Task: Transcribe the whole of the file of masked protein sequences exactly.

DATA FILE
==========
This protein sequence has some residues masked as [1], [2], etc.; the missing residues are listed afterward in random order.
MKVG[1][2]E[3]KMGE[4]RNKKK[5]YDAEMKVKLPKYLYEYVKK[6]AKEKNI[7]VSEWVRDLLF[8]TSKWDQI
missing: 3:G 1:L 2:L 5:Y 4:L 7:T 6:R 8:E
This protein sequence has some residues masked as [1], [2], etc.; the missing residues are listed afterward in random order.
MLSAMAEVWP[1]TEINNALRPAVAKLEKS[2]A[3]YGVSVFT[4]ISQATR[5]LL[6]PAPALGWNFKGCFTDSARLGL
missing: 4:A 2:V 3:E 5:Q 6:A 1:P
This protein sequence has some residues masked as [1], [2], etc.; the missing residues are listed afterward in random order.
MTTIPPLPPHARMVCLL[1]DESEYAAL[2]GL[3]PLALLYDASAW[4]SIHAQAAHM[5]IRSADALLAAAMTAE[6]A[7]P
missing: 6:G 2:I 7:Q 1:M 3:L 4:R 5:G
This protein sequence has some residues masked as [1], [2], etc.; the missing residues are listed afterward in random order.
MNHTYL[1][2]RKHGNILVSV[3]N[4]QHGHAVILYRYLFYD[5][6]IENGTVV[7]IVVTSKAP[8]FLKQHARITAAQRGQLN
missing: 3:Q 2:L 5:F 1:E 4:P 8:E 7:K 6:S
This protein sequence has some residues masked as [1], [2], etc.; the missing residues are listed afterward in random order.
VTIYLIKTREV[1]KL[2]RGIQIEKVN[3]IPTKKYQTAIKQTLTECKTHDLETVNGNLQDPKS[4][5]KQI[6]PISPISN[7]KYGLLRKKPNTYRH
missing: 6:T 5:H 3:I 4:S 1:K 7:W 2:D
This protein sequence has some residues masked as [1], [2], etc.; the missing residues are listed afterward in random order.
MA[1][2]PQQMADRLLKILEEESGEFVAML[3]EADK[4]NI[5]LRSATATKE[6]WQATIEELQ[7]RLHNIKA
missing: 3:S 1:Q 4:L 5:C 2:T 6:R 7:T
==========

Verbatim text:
This protein sequence has some residues masked as [1], [2], etc.; the missing residues are listed afterward in random order.
MKVG[1][2]E[3]KMGE[4]RNKKK[5]YDAEMKVKLPKYLYEYVKK[6]AKEKNI[7]VSEWVRDLLF[8]TSKWDQI
missing: 3:G 1:L 2:L 5:Y 4:L 7:T 6:R 8:E
This protein sequence has some residues masked as [1], [2], etc.; the missing residues are listed afterward in random order.
MLSAMAEVWP[1]TEINNALRPAVAKLEKS[2]A[3]YGVSVFT[4]ISQATR[5]LL[6]PAPALGWNFKGCFTDSARLGL
missing: 4:A 2:V 3:E 5:Q 6:A 1:P
This protein sequence has some residues masked as [1], [2], etc.; the missing residues are listed afterward in random order.
MTTIPPLPPHARMVCLL[1]DESEYAAL[2]GL[3]PLALLYDASAW[4]SIHAQAAHM[5]IRSADALLAAAMTAE[6]A[7]P
missing: 6:G 2:I 7:Q 1:M 3:L 4:R 5:G
This protein sequence has some residues masked as [1], [2], etc.; the missing residues are listed afterward in random order.
MNHTYL[1][2]RKHGNILVSV[3]N[4]QHGHAVILYRYLFYD[5][6]IENGTVV[7]IVVTSKAP[8]FLKQHARITAAQRGQLN
missing: 3:Q 2:L 5:F 1:E 4:P 8:E 7:K 6:S
This protein sequence has some residues masked as [1], [2], etc.; the missing residues are listed afterward in random order.
VTIYLIKTREV[1]KL[2]RGIQIEKVN[3]IPTKKYQTAIKQTLTECKTHDLETVNGNLQDPKS[4][5]KQI[6]PISPISN[7]KYGLLRKKPNTYRH
missing: 6:T 5:H 3:I 4:S 1:K 7:W 2:D
This protein sequence has some residues masked as [1], [2], etc.; the missing residues are listed afterward in random order.
MA[1][2]PQQMADRLLKILEEESGEFVAML[3]EADK[4]NI[5]LRSATATKE[6]WQATIEELQ[7]RLHNIKA
missing: 3:S 1:Q 4:L 5:C 2:T 6:R 7:T